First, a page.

• Aug 30, 05:23 PM | Los Angeles Times

    Members Only L.A. to spend more than $200 million to settle suit on housing for disabled

    Aug. 30--Los Angeles will spend more than $200 million over the next decade to settle a federal lawsuit alleging that the city failed to provide enough apartments for people with disabilities in its publicly funded housing developments. Under a deal approved Tuesday by the City Council, city officials will be required to ensure that 4,000 units are accessible to people who use wheelchairs, ...

  • Aug 31, 09:27 AM | Baltimore Brew

    Revolving door rankles as critics challenge housing waiver for Port Covington

    Whenever Baltimore's Housing Commissioner Paul T. Graziano explains why he granted an affordable housing waiver to Port Covington, Kevin Plank's huge waterfront development project, he makes an assertion that housing advocates contend is flat wrong. Under the city's Inclusionary Housing law, Graziano says, the city would have to pay Plank's development company millions to compensate it for the ...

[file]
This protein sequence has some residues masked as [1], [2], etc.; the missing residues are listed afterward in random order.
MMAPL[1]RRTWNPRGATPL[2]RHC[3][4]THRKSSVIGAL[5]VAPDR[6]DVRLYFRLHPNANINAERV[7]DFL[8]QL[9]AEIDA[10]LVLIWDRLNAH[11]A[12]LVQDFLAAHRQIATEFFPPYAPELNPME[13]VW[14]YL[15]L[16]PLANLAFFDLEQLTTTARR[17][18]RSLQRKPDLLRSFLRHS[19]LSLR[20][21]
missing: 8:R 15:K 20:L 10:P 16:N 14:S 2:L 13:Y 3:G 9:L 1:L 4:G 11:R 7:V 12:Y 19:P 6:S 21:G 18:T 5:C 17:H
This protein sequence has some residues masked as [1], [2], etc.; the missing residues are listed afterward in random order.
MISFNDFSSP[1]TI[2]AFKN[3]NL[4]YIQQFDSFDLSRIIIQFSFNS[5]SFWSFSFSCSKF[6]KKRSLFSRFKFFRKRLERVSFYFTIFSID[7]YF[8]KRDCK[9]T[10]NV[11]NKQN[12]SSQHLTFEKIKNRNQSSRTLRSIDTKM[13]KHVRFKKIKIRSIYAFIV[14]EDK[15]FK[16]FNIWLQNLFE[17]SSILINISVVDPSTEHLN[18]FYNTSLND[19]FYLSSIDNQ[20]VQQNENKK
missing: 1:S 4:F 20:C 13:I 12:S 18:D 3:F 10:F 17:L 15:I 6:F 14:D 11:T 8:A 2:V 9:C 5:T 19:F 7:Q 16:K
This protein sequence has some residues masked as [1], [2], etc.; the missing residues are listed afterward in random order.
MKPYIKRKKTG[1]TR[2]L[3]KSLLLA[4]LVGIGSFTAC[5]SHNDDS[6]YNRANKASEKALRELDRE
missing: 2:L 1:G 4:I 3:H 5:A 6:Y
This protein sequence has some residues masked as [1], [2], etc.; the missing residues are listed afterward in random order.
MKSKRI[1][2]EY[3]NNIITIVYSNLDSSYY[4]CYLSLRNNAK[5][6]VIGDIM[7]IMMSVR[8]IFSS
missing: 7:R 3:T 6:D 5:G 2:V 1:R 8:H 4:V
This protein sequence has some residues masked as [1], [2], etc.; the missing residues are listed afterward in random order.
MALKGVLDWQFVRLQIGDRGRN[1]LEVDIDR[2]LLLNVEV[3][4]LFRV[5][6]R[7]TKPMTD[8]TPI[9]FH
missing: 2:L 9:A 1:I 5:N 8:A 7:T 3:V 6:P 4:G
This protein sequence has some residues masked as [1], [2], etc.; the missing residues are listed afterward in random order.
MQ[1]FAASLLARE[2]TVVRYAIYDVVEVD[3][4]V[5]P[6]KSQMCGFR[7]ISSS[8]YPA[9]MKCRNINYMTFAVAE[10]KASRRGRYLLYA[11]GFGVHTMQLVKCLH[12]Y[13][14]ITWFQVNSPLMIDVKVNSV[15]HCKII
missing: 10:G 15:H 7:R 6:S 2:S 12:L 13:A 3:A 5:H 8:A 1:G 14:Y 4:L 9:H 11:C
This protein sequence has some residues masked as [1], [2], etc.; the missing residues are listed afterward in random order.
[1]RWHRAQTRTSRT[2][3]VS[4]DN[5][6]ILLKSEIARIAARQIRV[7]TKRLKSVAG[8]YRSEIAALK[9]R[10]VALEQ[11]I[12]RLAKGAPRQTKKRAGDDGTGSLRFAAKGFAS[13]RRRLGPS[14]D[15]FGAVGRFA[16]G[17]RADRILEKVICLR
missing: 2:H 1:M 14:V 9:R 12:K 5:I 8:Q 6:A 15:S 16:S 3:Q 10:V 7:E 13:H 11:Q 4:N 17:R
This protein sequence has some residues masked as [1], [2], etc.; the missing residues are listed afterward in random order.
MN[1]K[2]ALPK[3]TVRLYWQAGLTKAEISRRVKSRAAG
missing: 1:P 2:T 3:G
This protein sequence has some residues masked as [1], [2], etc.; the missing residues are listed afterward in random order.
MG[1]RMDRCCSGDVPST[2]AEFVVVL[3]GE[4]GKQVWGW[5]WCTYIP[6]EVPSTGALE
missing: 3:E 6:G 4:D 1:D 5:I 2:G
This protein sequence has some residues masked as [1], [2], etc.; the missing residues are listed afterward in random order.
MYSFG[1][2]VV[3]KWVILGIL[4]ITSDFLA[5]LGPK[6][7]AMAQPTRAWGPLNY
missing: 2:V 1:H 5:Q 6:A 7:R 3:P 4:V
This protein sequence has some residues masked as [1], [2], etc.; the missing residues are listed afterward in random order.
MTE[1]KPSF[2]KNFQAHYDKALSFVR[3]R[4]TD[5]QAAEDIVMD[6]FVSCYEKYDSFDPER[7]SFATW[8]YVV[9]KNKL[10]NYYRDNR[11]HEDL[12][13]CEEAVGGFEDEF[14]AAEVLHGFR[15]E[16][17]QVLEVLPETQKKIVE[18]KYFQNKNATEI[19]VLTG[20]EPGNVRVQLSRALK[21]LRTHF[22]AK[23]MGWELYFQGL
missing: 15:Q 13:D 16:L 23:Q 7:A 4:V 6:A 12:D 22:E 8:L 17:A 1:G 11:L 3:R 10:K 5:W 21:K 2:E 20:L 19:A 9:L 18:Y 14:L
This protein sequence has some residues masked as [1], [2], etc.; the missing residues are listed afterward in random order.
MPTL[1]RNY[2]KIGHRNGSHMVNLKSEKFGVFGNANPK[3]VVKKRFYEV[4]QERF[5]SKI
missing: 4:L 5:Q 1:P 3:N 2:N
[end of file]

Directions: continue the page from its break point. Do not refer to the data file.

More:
• Aug 31, 07:04 AM | Wisconsin State Journal

    Neighbors, many frustrated, hear details on proposed redevelopment of Salvation Army homeless shelter

    Aug. 31--An often skeptical group of neighbors heard details Tuesday on the Salvation Army's plans to demolish its current homeless shelter on the Near East Side and replace it on the same site with a modernized facility that adds a housing component. Several of the audience members focused their comments less on the proposal and more on what they described as a frustrating history of the ...

  • Aug 30, 10:13 PM | Miami Herald

    New vision for North Beach will be revealed Wednesday